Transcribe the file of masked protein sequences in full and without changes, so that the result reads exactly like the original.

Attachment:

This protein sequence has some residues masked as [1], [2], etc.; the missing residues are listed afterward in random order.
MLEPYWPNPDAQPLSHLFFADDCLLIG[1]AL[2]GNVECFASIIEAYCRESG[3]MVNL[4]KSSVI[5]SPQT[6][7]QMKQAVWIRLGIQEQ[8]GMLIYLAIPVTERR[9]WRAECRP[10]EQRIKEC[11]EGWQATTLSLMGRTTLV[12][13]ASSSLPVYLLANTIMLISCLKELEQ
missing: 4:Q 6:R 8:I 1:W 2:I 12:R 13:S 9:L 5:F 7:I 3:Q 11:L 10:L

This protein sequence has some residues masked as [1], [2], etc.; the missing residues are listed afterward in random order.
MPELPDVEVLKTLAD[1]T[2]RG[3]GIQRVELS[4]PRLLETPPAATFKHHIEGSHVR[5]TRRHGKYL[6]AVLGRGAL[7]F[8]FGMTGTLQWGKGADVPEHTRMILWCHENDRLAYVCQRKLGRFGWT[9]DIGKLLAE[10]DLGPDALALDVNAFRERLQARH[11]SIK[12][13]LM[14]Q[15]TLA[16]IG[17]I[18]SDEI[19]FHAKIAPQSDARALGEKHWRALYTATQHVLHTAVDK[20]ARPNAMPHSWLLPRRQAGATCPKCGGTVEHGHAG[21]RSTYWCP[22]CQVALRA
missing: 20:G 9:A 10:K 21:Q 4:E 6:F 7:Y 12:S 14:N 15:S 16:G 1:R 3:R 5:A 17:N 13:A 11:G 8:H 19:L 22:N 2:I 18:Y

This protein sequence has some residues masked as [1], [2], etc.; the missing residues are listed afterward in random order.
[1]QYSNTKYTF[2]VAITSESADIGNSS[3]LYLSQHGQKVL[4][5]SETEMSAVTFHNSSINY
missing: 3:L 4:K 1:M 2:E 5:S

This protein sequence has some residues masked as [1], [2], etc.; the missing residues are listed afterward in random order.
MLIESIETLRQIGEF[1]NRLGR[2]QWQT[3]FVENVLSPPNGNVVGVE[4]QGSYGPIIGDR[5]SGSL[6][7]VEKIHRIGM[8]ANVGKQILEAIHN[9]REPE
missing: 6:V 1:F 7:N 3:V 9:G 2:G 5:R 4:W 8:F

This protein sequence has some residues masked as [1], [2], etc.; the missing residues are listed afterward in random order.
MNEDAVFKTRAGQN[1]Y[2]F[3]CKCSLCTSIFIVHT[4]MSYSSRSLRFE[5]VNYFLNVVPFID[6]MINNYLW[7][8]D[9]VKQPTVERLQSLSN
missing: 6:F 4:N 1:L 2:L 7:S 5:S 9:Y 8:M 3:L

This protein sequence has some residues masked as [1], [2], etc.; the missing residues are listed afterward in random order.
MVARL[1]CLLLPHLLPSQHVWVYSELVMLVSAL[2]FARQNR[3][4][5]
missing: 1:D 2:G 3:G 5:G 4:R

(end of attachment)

This protein sequence has some residues masked as [1], [2], etc.; the missing residues are listed afterward in random order.
MLEPYWPNPDAQPLSHLFFADDCLLIG[1]AL[2]GNVECFASIIEAYCRESG[3]MVNL[4]KSSVI[5]SPQT[6][7]QMKQAVWIRLGIQEQ[8]GMLIYLAIPVTERR[9]WRAECRP[10]EQRIKEC[11]EGWQATTLSLMGRTTLV[12][13]ASSSLPVYLLANTIMLISCLKELEQ
missing: 4:Q 6:R 8:I 1:W 2:I 12:R 13:S 9:L 5:F 7:I 3:Q 11:L 10:L

This protein sequence has some residues masked as [1], [2], etc.; the missing residues are listed afterward in random order.
MPELPDVEVLKTLAD[1]T[2]RG[3]GIQRVELS[4]PRLLETPPAATFKHHIEGSHVR[5]TRRHGKYL[6]AVLGRGAL[7]F[8]FGMTGTLQWGKGADVPEHTRMILWCHENDRLAYVCQRKLGRFGWT[9]DIGKLLAE[10]DLGPDALALDVNAFRERLQARH[11]SIK[12][13]LM[14]Q[15]TLA[16]IG[17]I[18]SDEI[19]FHAKIAPQSDARALGEKHWRALYTATQHVLHTAVDK[20]ARPNAMPHSWLLPRRQAGATCPKCGGTVEHGHAG[21]RSTYWCP[22]CQVALRA
missing: 20:G 9:A 10:K 21:Q 4:E 6:F 7:Y 12:S 14:N 15:S 16:G 1:R 3:R 5:A 17:N 13:A 11:G 8:H 19:L 22:N 2:I 18:Y

This protein sequence has some residues masked as [1], [2], etc.; the missing residues are listed afterward in random order.
[1]QYSNTKYTF[2]VAITSESADIGNSS[3]LYLSQHGQKVL[4][5]SETEMSAVTFHNSSINY
missing: 3:L 4:K 1:M 2:E 5:S

This protein sequence has some residues masked as [1], [2], etc.; the missing residues are listed afterward in random order.
MLIESIETLRQIGEF[1]NRLGR[2]QWQT[3]FVENVLSPPNGNVVGVE[4]QGSYGPIIGDR[5]SGSL[6][7]VEKIHRIGM[8]ANVGKQILEAIHN[9]REPE
missing: 6:V 1:F 7:N 3:V 9:G 2:G 5:R 4:W 8:F

This protein sequence has some residues masked as [1], [2], etc.; the missing residues are listed afterward in random order.
MNEDAVFKTRAGQN[1]Y[2]F[3]CKCSLCTSIFIVHT[4]MSYSSRSLRFE[5]VNYFLNVVPFID[6]MINNYLW[7][8]D[9]VKQPTVERLQSLSN
missing: 6:F 4:N 1:L 2:L 7:S 5:S 9:Y 8:M 3:L

This protein sequence has some residues masked as [1], [2], etc.; the missing residues are listed afterward in random order.
MVARL[1]CLLLPHLLPSQHVWVYSELVMLVSAL[2]FARQNR[3][4][5]
missing: 1:D 2:G 3:G 5:G 4:R